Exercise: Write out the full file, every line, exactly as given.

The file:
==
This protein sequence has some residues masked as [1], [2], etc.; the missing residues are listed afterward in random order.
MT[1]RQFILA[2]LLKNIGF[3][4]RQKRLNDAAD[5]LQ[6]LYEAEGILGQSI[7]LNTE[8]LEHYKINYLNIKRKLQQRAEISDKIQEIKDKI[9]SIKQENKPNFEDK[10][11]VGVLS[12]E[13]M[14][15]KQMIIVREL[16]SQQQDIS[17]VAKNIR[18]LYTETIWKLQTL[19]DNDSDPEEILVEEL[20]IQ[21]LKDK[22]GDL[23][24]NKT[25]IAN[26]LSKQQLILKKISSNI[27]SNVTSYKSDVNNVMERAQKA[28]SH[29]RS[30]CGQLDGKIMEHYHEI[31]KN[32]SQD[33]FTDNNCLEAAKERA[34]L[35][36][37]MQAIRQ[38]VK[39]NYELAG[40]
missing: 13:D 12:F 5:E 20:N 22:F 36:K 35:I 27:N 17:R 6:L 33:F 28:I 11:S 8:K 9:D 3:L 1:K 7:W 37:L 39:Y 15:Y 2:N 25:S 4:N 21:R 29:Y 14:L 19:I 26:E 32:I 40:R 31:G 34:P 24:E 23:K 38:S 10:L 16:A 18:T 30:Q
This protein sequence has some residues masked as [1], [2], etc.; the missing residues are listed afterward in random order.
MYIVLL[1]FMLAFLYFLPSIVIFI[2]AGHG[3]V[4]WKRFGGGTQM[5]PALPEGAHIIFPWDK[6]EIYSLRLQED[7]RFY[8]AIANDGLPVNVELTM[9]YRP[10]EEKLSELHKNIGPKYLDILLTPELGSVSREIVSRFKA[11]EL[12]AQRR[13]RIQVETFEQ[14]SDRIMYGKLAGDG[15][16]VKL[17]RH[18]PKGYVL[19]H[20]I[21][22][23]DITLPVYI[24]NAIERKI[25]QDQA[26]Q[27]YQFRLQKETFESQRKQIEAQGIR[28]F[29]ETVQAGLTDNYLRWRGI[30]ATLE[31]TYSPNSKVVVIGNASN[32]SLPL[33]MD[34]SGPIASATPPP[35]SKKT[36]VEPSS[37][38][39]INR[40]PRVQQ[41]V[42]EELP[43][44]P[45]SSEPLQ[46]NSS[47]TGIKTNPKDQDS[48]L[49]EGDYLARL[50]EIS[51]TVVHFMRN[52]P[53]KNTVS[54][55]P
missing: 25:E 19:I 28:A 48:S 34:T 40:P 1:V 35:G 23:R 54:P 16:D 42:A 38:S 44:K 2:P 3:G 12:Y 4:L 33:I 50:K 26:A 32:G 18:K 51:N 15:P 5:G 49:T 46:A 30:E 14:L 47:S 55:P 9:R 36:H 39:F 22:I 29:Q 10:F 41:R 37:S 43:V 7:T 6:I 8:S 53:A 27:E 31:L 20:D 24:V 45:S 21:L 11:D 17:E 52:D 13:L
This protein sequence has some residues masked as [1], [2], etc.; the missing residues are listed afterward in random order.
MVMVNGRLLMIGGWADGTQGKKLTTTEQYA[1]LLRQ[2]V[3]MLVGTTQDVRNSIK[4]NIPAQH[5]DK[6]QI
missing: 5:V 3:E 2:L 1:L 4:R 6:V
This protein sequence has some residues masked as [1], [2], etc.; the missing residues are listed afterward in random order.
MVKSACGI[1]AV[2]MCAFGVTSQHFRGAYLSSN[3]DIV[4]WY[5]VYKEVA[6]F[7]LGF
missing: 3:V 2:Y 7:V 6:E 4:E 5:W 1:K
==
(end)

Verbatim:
This protein sequence has some residues masked as [1], [2], etc.; the missing residues are listed afterward in random order.
MT[1]RQFILA[2]LLKNIGF[3][4]RQKRLNDAAD[5]LQ[6]LYEAEGILGQSI[7]LNTE[8]LEHYKINYLNIKRKLQQRAEISDKIQEIKDKI[9]SIKQENKPNFEDK[10][11]VGVLS[12]E[13]M[14][15]KQMIIVREL[16]SQQQDIS[17]VAKNIR[18]LYTETIWKLQTL[19]DNDSDPEEILVEEL[20]IQ[21]LKDK[22]GDL[23][24]NKT[25]IAN[26]LSKQQLILKKISSNI[27]SNVTSYKSDVNNVMERAQKA[28]SH[29]RS[30]CGQLDGKIMEHYHEI[31]KN[32]SQD[33]FTDNNCLEAAKERA[34]L[35][36][37]MQAIRQ[38]VK[39]NYELAG[40]
missing: 13:D 12:F 5:E 20:N 22:F 36:K 35:I 27:N 17:R 6:L 33:F 28:I 11:S 8:K 9:D 3:L 1:K 7:W 37:L 39:Y 15:Y 2:N 25:S 4:N 21:R 29:Y 14:L 19:I 26:E 32:I 40:R 31:G 34:P 24:E 23:K 38:S 10:L 16:A 18:T 30:Q
This protein sequence has some residues masked as [1], [2], etc.; the missing residues are listed afterward in random order.
MYIVLL[1]FMLAFLYFLPSIVIFI[2]AGHG[3]V[4]WKRFGGGTQM[5]PALPEGAHIIFPWDK[6]EIYSLRLQED[7]RFY[8]AIANDGLPVNVELTM[9]YRP[10]EEKLSELHKNIGPKYLDILLTPELGSVSREIVSRFKA[11]EL[12]AQRR[13]RIQVETFEQ[14]SDRIMYGKLAGDG[15][16]VKL[17]RH[18]PKGYVL[19]H[20]I[21][22][23]DITLPVYI[24]NAIERKI[25]QDQA[26]Q[27]YQFRLQKETFESQRKQIEAQGIR[28]F[29]ETVQAGLTDNYLRWRGI[30]ATLE[31]TYSPNSKVVVIGNASN[32]SLPL[33]MD[34]SGPIASATPPP[35]SKKT[36]VEPSS[37][38][39]INR[40]PRVQQ[41]V[42]EELP[43][44]P[45]SSEPLQ[46]NSS[47]TGIKTNPKDQDS[48]L[49]EGDYLARL[50]EIS[51]TVVHFMRN[52]P[53]KNTVS[54][55]P
missing: 25:E 19:I 28:A 48:S 34:T 40:P 1:V 35:G 23:R 54:P 16:D 42:A 38:S 44:K 2:P 3:G 12:Y 4:L 33:I 50:K 26:A 32:G 18:K 51:N 15:P 5:G 49:T 46:A 30:E 14:L 47:S 55:P 9:R 36:H 39:F 22:I 29:Q 10:F 41:R 37:S 43:V 7:T 6:I 8:S 53:A 27:E 31:L 20:D 24:V 45:S 21:L 11:D 17:E 52:D 13:L
This protein sequence has some residues masked as [1], [2], etc.; the missing residues are listed afterward in random order.
MVMVNGRLLMIGGWADGTQGKKLTTTEQYA[1]LLRQ[2]V[3]MLVGTTQDVRNSIK[4]NIPAQH[5]DK[6]QI
missing: 5:V 3:E 2:L 1:L 4:R 6:V
This protein sequence has some residues masked as [1], [2], etc.; the missing residues are listed afterward in random order.
MVKSACGI[1]AV[2]MCAFGVTSQHFRGAYLSSN[3]DIV[4]WY[5]VYKEVA[6]F[7]LGF
missing: 3:V 2:Y 7:V 6:E 4:E 5:W 1:K